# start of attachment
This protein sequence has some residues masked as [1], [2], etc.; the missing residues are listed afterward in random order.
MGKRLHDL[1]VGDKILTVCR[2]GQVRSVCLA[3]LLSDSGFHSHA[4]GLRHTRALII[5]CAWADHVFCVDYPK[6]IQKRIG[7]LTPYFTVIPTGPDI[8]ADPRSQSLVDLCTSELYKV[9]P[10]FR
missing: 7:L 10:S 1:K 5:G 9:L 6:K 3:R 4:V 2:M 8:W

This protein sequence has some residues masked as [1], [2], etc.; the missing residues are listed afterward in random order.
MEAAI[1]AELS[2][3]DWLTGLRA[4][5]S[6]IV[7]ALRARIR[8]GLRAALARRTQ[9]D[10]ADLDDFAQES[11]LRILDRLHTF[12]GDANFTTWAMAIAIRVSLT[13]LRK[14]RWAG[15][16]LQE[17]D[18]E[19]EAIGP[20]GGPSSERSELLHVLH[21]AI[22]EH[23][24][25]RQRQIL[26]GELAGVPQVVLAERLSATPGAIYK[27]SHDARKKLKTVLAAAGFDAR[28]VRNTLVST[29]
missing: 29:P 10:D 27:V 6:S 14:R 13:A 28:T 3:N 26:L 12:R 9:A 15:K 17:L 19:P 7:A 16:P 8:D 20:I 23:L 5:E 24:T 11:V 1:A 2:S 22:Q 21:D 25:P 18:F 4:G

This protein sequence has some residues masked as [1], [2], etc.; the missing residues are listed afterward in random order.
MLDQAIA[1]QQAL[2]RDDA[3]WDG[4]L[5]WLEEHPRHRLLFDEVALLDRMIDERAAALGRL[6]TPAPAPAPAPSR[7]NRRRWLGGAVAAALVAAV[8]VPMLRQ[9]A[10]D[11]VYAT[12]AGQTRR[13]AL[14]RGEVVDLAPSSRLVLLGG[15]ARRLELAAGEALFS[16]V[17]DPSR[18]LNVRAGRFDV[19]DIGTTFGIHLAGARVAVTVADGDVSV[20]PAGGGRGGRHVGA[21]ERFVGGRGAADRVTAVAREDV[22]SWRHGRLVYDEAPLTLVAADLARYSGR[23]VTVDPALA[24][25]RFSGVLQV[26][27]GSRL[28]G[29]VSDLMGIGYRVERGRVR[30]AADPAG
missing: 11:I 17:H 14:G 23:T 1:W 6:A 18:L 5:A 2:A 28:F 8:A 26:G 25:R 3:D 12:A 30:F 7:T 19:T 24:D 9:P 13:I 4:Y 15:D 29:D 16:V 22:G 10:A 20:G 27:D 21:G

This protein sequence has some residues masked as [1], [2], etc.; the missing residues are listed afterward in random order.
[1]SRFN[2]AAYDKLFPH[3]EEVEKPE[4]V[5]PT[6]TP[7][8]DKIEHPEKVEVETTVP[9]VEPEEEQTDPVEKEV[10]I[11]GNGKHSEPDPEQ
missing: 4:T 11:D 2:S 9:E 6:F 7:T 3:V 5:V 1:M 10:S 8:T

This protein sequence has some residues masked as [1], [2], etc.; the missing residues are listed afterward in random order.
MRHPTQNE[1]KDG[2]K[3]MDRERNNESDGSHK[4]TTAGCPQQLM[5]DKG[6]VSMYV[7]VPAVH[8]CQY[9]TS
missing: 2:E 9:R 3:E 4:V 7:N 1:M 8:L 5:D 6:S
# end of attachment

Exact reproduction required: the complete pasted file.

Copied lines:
This protein sequence has some residues masked as [1], [2], etc.; the missing residues are listed afterward in random order.
MGKRLHDL[1]VGDKILTVCR[2]GQVRSVCLA[3]LLSDSGFHSHA[4]GLRHTRALII[5]CAWADHVFCVDYPK[6]IQKRIG[7]LTPYFTVIPTGPDI[8]ADPRSQSLVDLCTSELYKV[9]P[10]FR
missing: 7:L 10:S 1:K 5:G 9:L 6:K 3:R 4:V 2:M 8:W

This protein sequence has some residues masked as [1], [2], etc.; the missing residues are listed afterward in random order.
MEAAI[1]AELS[2][3]DWLTGLRA[4][5]S[6]IV[7]ALRARIR[8]GLRAALARRTQ[9]D[10]ADLDDFAQES[11]LRILDRLHTF[12]GDANFTTWAMAIAIRVSLT[13]LRK[14]RWAG[15][16]LQE[17]D[18]E[19]EAIGP[20]GGPSSERSELLHVLH[21]AI[22]EH[23][24][25]RQRQIL[26]GELAGVPQVVLAERLSATPGAIYK[27]SHDARKKLKTVLAAAGFDAR[28]VRNTLVST[29]
missing: 29:P 10:D 27:V 6:S 14:R 13:A 28:T 3:N 26:L 12:R 9:A 15:K 17:L 19:P 7:A 16:P 8:D 20:I 23:L 5:E 24:T 11:V 1:A 2:S 22:Q 21:D 25:P 18:F 4:G

This protein sequence has some residues masked as [1], [2], etc.; the missing residues are listed afterward in random order.
MLDQAIA[1]QQAL[2]RDDA[3]WDG[4]L[5]WLEEHPRHRLLFDEVALLDRMIDERAAALGRL[6]TPAPAPAPAPSR[7]NRRRWLGGAVAAALVAAV[8]VPMLRQ[9]A[10]D[11]VYAT[12]AGQTRR[13]AL[14]RGEVVDLAPSSRLVLLGG[15]ARRLELAAGEALFS[16]V[17]DPSR[18]LNVRAGRFDV[19]DIGTTFGIHLAGARVAVTVADGDVSV[20]PAGGGRGGRHVGA[21]ERFVGGRGAADRVTAVAREDV[22]SWRHGRLVYDEAPLTLVAADLARYSGR[23]VTVDPALA[24][25]RFSGVLQV[26][27]GSRL[28]G[29]VSDLMGIGYRVERGRVR[30]AADPAG
missing: 11:I 17:H 14:G 23:T 1:W 6:A 18:L 5:A 2:A 28:F 8:A 26:G 25:R 3:D 12:A 30:F 7:T 19:T 24:D 9:P 13:I 4:Y 15:D 29:D 16:V 22:G 10:A 20:G 27:D 21:G

This protein sequence has some residues masked as [1], [2], etc.; the missing residues are listed afterward in random order.
[1]SRFN[2]AAYDKLFPH[3]EEVEKPE[4]V[5]PT[6]TP[7][8]DKIEHPEKVEVETTVP[9]VEPEEEQTDPVEKEV[10]I[11]GNGKHSEPDPEQ
missing: 4:T 11:D 2:S 9:E 6:F 7:T 3:V 5:V 1:M 10:S 8:T

This protein sequence has some residues masked as [1], [2], etc.; the missing residues are listed afterward in random order.
MRHPTQNE[1]KDG[2]K[3]MDRERNNESDGSHK[4]TTAGCPQQLM[5]DKG[6]VSMYV[7]VPAVH[8]CQY[9]TS
missing: 2:E 9:R 3:E 4:V 7:N 1:M 8:L 5:D 6:S